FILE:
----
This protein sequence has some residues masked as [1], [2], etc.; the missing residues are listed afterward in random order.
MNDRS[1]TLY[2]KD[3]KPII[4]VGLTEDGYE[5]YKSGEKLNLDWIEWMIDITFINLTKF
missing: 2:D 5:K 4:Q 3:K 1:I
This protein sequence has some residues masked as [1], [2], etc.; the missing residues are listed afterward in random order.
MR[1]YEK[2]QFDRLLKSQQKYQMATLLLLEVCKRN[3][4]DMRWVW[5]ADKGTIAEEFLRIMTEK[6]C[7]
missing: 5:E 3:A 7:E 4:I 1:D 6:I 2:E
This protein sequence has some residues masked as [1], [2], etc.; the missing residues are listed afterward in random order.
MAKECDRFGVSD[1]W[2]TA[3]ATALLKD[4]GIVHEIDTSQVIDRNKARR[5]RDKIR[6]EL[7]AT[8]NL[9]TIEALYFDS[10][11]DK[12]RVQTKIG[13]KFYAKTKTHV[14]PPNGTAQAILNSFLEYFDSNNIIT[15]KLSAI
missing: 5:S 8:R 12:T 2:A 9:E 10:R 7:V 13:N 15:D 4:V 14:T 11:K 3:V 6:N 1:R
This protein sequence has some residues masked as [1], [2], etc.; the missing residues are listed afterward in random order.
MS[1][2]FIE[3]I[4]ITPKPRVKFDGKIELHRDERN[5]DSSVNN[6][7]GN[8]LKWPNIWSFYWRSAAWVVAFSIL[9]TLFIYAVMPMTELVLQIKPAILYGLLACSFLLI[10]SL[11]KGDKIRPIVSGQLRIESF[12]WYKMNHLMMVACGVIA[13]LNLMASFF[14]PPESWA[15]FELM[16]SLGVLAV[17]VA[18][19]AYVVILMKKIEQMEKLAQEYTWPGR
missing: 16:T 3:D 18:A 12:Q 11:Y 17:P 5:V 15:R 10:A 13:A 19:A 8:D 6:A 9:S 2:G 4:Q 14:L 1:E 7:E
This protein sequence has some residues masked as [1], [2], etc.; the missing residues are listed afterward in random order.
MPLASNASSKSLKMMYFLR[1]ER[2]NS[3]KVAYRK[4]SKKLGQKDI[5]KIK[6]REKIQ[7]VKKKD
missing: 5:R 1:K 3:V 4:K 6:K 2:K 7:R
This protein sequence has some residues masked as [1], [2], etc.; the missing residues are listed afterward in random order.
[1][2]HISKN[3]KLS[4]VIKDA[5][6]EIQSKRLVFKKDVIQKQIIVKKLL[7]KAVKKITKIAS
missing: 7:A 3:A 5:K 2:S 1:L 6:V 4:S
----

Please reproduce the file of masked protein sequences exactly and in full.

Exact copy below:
This protein sequence has some residues masked as [1], [2], etc.; the missing residues are listed afterward in random order.
MNDRS[1]TLY[2]KD[3]KPII[4]VGLTEDGYE[5]YKSGEKLNLDWIEWMIDITFINLTKF
missing: 2:D 5:K 4:Q 3:K 1:I
This protein sequence has some residues masked as [1], [2], etc.; the missing residues are listed afterward in random order.
MR[1]YEK[2]QFDRLLKSQQKYQMATLLLLEVCKRN[3][4]DMRWVW[5]ADKGTIAEEFLRIMTEK[6]C[7]
missing: 5:E 3:A 7:E 4:I 1:D 6:I 2:E
This protein sequence has some residues masked as [1], [2], etc.; the missing residues are listed afterward in random order.
MAKECDRFGVSD[1]W[2]TA[3]ATALLKD[4]GIVHEIDTSQVIDRNKARR[5]RDKIR[6]EL[7]AT[8]NL[9]TIEALYFDS[10][11]DK[12]RVQTKIG[13]KFYAKTKTHV[14]PPNGTAQAILNSFLEYFDSNNIIT[15]KLSAI
missing: 5:S 8:R 12:T 2:A 9:E 10:R 7:V 13:N 15:D 4:V 14:T 11:K 3:V 6:N 1:R
This protein sequence has some residues masked as [1], [2], etc.; the missing residues are listed afterward in random order.
MS[1][2]FIE[3]I[4]ITPKPRVKFDGKIELHRDERN[5]DSSVNN[6][7]GN[8]LKWPNIWSFYWRSAAWVVAFSIL[9]TLFIYAVMPMTELVLQIKPAILYGLLACSFLLI[10]SL[11]KGDKIRPIVSGQLRIESF[12]WYKMNHLMMVACGVIA[13]LNLMASFF[14]PPESWA[15]FELM[16]SLGVLAV[17]VA[18][19]AYVVILMKKIEQMEKLAQEYTWPGR
missing: 16:T 3:D 18:A 12:Q 11:Y 17:P 5:V 15:R 10:A 13:A 19:A 8:D 6:A 9:S 2:G 4:Q 14:L 1:E 7:E
This protein sequence has some residues masked as [1], [2], etc.; the missing residues are listed afterward in random order.
MPLASNASSKSLKMMYFLR[1]ER[2]NS[3]KVAYRK[4]SKKLGQKDI[5]KIK[6]REKIQ[7]VKKKD
missing: 5:R 1:K 3:V 4:K 6:K 2:K 7:R
This protein sequence has some residues masked as [1], [2], etc.; the missing residues are listed afterward in random order.
[1][2]HISKN[3]KLS[4]VIKDA[5][6]EIQSKRLVFKKDVIQKQIIVKKLL[7]KAVKKITKIAS
missing: 7:A 3:A 5:K 2:S 1:L 6:V 4:S